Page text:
The way patients shop has changed forever. They are getting used to engagement from multiple sources and making purchases through various touch points. They can interact with you by phone, video chat, email, website, marketplace, kiosk, text message, social media or visiting your location. In addition, there is interaction with their health care provider and the billing systems used to process reimbursement claims. All these touch points have systems with a limited and restricted back end that has a connection to a predefined front end. While many great solutions exist to address some of these interactions, they traditionally operate as separate silos. There is a struggle to keep up with the demands of patients because there is a disconnect between how they want to interact and the tools you use.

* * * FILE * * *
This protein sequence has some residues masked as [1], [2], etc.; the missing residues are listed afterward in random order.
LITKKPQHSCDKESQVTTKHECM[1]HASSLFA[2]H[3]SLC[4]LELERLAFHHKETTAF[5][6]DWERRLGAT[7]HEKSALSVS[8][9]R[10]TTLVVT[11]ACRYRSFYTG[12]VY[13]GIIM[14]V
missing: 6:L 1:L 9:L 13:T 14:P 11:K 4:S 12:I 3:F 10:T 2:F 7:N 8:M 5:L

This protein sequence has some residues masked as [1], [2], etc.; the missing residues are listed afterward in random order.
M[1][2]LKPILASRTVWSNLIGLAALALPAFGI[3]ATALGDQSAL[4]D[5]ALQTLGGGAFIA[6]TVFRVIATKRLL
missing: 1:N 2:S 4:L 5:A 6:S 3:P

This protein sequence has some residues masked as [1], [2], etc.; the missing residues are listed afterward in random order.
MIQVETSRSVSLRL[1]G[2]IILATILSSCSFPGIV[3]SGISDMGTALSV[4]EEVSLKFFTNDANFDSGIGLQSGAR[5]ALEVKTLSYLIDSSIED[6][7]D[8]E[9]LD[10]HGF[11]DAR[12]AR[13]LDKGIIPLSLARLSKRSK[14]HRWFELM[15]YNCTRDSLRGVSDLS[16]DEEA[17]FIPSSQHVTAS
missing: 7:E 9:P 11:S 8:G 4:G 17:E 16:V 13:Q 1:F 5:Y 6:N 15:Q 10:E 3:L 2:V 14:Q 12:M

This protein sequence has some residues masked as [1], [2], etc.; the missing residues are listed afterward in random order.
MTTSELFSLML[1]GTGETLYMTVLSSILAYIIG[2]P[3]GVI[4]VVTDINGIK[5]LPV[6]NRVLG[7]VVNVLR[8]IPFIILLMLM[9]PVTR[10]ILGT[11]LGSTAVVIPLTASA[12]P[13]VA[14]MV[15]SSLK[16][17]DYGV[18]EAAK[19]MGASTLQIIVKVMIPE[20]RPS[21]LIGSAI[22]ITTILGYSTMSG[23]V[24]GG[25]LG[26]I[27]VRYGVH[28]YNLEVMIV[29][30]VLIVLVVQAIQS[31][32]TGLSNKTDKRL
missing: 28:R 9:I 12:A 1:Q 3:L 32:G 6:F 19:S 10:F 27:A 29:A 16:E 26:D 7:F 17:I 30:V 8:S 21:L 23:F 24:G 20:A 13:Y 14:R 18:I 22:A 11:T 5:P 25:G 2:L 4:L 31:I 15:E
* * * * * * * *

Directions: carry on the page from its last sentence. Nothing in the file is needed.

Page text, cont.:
Headless commerce provides an opportunity to interact with patients in all of the channels mentioned above. What is headless commerce? In simple terms, it separately manages data (your products and services, suppliers, patient history, etc.) from the patient-facing interaction. It allows you to create the user experience your patients want without the complication, cost or limitations of a traditional single-purpose e-commerce platform.
The hallmark of headless commerce is the use of application programming interfaces (APIs) that deliver new functionality and patient experiences by combining their reimbursed medical product needs with complementary products and services they are currently getting elsewhere. It makes it seamless to inform patients who have a particular condition about all of the complementary items they could benefit from. It’s like your in-store salesperson making a recommendation for a grab bar when a patient comes in for a rollator or walker—without the need for the patient to visit your physical location.